March 2024

Daughter of the Stones

Sandy Parsons

Play Audio
read by Marie Hoffman

art by Nora Kelly

My husband Otto collected steinzauber, the stone spells which protected our village from the descending demons and rising beasts. I translated their messages, written in fissures and textures, size and shape, into songs and incantations. Sometimes I accompanied Otto while he searched and one day, curled beside an iridescent lode, we found an albino fawn, which on closer inspection turned out to be an infant girl. We took her home and fed her elk fat soaked in milk. She screamed when I bathed her and when her teeth came in sharp, I was glad I had no milk of my own to feed her. Otto lamented her unnatural cry and yellow goat’s gaze, but I loved her. Kaferheim’s been visited by demons and spirits for centuries, so fear was merely another neighbor.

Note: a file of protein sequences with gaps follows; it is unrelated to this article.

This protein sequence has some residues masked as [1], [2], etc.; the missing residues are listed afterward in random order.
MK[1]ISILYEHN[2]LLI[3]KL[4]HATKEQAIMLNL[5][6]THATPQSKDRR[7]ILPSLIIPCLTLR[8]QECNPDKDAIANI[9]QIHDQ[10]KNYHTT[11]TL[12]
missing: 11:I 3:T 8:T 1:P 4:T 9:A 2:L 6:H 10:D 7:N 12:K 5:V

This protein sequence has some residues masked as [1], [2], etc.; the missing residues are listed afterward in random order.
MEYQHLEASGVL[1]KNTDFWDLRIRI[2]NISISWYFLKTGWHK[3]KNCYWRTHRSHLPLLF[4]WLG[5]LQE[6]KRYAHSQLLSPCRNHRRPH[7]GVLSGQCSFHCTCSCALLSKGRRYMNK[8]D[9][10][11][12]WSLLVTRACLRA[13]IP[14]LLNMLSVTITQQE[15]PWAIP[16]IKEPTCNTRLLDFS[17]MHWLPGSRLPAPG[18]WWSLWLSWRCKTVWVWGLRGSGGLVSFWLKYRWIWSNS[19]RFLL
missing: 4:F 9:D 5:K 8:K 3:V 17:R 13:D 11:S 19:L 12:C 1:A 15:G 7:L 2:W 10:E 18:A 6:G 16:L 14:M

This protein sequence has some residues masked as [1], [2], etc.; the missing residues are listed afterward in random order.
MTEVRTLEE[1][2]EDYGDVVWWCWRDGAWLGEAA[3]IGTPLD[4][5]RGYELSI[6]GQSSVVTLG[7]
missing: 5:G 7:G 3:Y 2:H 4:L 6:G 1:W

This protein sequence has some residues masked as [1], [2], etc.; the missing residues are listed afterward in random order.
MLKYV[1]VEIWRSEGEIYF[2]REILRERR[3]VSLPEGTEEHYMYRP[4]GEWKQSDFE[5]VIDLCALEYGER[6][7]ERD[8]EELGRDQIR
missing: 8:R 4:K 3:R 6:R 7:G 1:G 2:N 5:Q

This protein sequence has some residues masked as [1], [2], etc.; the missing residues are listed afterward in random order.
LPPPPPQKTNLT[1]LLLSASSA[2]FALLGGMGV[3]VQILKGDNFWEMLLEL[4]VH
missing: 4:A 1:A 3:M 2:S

Otto’s searching took him far, so I carried Hixi with me to the sanctuary and let her play in the jeweled crates while I translated the incantations embedded in the steinzauber. I wore thin elk bladder gloves over my arthritic knuckles to protect the papers I wrote on. Only when I was wearing these would Hixi let me touch the misshapen bones behind her shoulder blades. Like a teething baby, the only relief seemed to come from pressing the ridges. I sang to her as I rubbed. I knew no lullabies, only incantations against evil, but they worked well enough to soothe the child I’d long been denied.